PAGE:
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Early twin delivery may reduce stillbirth risk

June 28, 2005

NEW YORK (Reuters Health) – The risk of fetal death in twin
pregnancies is higher than previously estimated, a new study
from the UK finds. The researchers suggest this danger could be
eliminated by planning to deliver the babies by c-section at 32
weeks.

Dr. Nicholas M. Fisk of Imperial College London and
colleagues have observed unexpected late fetal deaths in
apparently uncomplicated twin pregnancies. This prompted them
to conduct the current study, to investigate the risk of such
deaths after 24 weeks gestation.

The researchers evaluated records at their center for 480
twin pregnancies in which the babies shared a single chorion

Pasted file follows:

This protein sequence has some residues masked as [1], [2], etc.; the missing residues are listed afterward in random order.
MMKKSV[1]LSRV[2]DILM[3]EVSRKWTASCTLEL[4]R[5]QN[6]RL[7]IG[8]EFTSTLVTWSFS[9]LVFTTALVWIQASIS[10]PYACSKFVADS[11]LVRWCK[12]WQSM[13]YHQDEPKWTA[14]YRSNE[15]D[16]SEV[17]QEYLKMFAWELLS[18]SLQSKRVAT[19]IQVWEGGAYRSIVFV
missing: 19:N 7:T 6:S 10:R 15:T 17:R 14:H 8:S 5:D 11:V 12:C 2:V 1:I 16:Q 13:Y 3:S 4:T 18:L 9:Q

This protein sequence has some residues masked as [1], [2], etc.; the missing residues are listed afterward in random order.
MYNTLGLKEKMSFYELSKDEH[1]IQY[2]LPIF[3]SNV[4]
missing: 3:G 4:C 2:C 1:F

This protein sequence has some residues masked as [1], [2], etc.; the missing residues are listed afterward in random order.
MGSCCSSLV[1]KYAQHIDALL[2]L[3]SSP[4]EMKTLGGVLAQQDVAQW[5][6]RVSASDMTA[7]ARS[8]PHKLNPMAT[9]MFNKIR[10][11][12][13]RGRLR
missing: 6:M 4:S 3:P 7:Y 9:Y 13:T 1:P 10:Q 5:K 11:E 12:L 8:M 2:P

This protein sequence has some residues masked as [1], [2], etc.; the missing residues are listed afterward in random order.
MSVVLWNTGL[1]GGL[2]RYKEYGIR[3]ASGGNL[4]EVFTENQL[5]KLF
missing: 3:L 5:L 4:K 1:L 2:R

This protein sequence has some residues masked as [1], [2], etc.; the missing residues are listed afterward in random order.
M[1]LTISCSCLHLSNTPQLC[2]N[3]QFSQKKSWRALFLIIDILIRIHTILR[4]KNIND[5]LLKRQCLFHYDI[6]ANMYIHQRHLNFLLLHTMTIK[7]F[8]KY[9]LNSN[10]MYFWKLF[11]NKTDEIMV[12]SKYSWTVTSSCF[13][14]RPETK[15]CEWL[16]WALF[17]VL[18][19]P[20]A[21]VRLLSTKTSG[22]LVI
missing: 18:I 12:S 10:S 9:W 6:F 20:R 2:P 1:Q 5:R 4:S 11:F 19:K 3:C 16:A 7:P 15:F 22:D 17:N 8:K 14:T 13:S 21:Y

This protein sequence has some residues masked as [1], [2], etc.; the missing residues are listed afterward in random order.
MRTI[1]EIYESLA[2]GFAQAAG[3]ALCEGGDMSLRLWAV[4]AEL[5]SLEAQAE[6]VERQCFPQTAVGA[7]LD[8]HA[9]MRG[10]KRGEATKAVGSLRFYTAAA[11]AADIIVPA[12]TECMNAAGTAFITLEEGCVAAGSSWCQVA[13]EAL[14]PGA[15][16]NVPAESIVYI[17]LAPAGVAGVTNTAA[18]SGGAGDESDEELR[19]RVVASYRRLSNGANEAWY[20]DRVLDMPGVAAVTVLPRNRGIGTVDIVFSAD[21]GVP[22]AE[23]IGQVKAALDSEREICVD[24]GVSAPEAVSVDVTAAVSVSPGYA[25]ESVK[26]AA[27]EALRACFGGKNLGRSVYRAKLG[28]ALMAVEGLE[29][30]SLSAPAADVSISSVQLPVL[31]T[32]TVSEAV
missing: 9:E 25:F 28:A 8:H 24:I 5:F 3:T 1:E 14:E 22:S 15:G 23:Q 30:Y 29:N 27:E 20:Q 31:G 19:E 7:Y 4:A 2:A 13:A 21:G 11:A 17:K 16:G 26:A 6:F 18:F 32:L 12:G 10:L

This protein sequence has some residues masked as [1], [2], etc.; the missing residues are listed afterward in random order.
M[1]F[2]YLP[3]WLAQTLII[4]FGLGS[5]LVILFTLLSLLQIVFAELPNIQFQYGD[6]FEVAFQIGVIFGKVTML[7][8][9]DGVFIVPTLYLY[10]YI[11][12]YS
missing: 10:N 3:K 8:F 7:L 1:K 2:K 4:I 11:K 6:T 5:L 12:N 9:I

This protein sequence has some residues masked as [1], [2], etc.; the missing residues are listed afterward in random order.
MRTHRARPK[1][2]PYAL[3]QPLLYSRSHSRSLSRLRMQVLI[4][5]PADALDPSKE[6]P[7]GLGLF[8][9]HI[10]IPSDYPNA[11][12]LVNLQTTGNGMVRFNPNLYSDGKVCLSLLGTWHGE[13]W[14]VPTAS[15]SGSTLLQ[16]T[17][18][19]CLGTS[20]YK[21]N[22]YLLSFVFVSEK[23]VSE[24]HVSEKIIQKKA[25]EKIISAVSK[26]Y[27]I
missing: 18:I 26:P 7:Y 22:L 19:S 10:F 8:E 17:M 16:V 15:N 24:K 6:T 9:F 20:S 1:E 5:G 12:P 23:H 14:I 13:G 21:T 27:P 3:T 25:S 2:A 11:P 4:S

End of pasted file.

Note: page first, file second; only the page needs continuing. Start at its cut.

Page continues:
membrane. The mothers underwent ultrasound monitoring every two
weeks.

The team identified 151 uncomplicated pregnancies, with
normal ultrasound scans, but among this group there were ten
late unexpected fetal deaths in seven pregnancies — three
double deaths and four single deaths.

All the fetal deaths occurred within 2 weeks of a normal
scan, at an average gestational age of 34 weeks, the
investigators report in the journal PLoS Medicine. The deaths
remained unexplained after autopsy in three of the five
pregnancies; in two there was evidence of a condition called
twin-twin transfusion syndrome, which can arise when twins
share one chorion membrane.

Strategies to prevent these late fetal deaths could include
more intensive monitoring, Fisk and his colleagues recommend,
or earlier elective delivery. Because most of the fetal deaths
occurred after 32 weeks, they suggest scheduling elective
delivery at this point in the pregnancy.

“If our findings are confirmed in other observational
series,” the researchers conclude, “our suggestion that earlier
delivery might prevent this adverse outcome could be tested by
randomized trial.”

SOURCE: PloS Medicine, June 2005.




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